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Fire Storm Pet Safety Tips at Ark Animals

This page is dedicated to interview questions related to the California fires and the wildfires--or firestorms. Guerrero is an expert in animal disaster preparedness and has worked animal rescue during floods, a hurricane, worked in and survived earthquakes, the "old fire" & other fires in the San Bernardinos.

Animal Expert Fire Storm & Animal Rescue Interviews

Can you give us an updated status on the recent Big Bear fire?

The Big Bear area has been put on alert, but not evacuated. Optimistic reports say the blaze will be 100% contained by day's end on March 26, 2004. 40% containment was reported at 6am on March 26, 2004, compared to 20% on March 25th at 6pm. A marine layer has moved into the valley assisting with moisture levels.

The risk of fire has escalated with the draught conditions. This spring has already been unseasonably warm. The risk of fire is not a new one however. Exactly six months ago the "Old Fire" swept through the San Bernardino Mountains damaging thousands of acres and impacting every mountain community in the area. The entire mountain was evacuated.

"I wrote an article on the local tree ordinances and state of the forest some time back. During an interview for that story, the forestry department told me we were literally sitting in a tinderbox," says author Diana L. Guerrero. Guerrero lives in the valley of Big Bear Lake, California where a recent prescribed burn got out of control threatening the local ski resorts and community.

"There is no an easy answer" she continued, "something has to be done and these burns, if handled well and if the weather cooperates, will will form a much needed fire break. It is also the opportunity to reassess the forest management efforts. If we are lucky there won't be any significant losses of life or property."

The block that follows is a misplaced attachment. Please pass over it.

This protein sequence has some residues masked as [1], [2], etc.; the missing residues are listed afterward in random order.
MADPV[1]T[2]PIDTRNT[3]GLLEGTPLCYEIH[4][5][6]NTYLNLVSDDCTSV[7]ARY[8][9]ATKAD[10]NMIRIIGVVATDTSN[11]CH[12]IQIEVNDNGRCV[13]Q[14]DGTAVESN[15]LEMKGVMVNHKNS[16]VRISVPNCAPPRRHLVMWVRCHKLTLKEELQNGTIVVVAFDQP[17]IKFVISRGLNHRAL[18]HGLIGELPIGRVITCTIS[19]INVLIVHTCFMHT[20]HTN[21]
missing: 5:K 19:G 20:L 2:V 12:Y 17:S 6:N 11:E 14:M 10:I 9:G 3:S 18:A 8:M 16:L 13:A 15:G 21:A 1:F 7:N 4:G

What is your experience with animal disaster rescue and preparedness?

Animal disaster preparedness and rescue relates to advance preparation and planning for disasters and actual rescue activities. The types of events that this refers to can be both natural and man induced problems such as: firestorms, chemical spills, structure collapse, train, plane or vehicle collisions, earthquakes, floods, mudslides, excessive snow loads, and other related events. I have personal experience in fire, earthquake, and snow related events and professional certifications in animal disaster preparedness and rescue.

You mention your experience and certifications. Can you give me an idea of what those are?

  • Author, Animal Disaster Preparedness for Pet Owners and Pet Professionals (Ark Animals)
  • Contributing Editor, Resources in Crisis Management in Zoos and Other Animal Care Facilities (American Association of Zoo Keepers Inc.)
  • Animals in Disasters: Awareness & Preparedness (FEMA Certification)
  • Animals in Disasters: Community Planning (FEMA Certification)
  • Disaster Rescue Team Designee (American Humane Association)
  • Animal Planet Rescue Rig® Construction Crew Member (American Humane Association)
  • Disaster Management & Planning for Animal Protection Organizations (Humane Society of the United States Certification)
  • Emergency Animal Rescue Service (United Animal Nations Certification and Area Coordinator)
  • Consultant for Community Animal Disaster Contingency Annex

What tips can you give pet owners who lost their pets during the firestorms?

This is a difficult situation for those who did not have contingency plans or were not able to get home to rescue their animals. Due to the destruction of landmarks and scents normally familiar to animals it is difficult for animals to find their way home. Many will have fled the area and some may have been picked up and taken out of the area by well-meaning rescuers. There are a few things you can do:

  1. Place posters up around your area and in public places such as pet related businesses (vets, groomers, pet stores, etc) and high traffic areas like shopping centers, gymnasiums, and alert neighbors and kids.